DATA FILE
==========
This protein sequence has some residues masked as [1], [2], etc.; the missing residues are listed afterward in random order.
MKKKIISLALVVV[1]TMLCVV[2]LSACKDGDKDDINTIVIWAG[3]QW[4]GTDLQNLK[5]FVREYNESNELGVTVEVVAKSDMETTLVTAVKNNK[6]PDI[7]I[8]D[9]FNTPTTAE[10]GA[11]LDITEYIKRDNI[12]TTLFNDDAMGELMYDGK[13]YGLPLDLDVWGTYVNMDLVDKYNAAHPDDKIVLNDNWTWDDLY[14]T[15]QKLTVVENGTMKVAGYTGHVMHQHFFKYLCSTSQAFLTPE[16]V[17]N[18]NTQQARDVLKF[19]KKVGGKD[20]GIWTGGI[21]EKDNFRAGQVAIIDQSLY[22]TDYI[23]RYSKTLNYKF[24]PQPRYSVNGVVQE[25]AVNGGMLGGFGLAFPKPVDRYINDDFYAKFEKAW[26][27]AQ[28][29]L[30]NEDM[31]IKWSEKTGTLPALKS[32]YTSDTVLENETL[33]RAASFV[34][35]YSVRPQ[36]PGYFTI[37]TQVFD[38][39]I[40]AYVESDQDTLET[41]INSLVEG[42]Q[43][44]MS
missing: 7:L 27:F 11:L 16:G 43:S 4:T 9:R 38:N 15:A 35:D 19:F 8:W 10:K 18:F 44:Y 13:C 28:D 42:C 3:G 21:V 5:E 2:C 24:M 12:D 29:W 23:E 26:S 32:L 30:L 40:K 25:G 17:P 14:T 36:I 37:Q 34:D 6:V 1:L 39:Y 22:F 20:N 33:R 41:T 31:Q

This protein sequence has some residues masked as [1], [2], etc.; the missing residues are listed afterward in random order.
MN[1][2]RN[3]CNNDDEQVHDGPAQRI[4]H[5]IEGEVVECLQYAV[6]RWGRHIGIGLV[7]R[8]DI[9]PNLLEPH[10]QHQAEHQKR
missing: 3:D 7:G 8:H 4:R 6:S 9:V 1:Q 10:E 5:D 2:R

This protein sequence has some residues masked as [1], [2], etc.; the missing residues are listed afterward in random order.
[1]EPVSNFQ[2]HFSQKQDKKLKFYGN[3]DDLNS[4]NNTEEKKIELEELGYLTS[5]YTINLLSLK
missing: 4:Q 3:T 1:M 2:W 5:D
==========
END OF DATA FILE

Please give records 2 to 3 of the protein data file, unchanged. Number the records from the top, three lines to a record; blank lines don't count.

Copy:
This protein sequence has some residues masked as [1], [2], etc.; the missing residues are listed afterward in random order.
MN[1][2]RN[3]CNNDDEQVHDGPAQRI[4]H[5]IEGEVVECLQYAV[6]RWGRHIGIGLV[7]R[8]DI[9]PNLLEPH[10]QHQAEHQKR
missing: 3:D 7:G 8:H 4:R 6:S 9:V 1:Q 10:E 5:D 2:R

This protein sequence has some residues masked as [1], [2], etc.; the missing residues are listed afterward in random order.
[1]EPVSNFQ[2]HFSQKQDKKLKFYGN[3]DDLNS[4]NNTEEKKIELEELGYLTS[5]YTINLLSLK
missing: 4:Q 3:T 1:M 2:W 5:D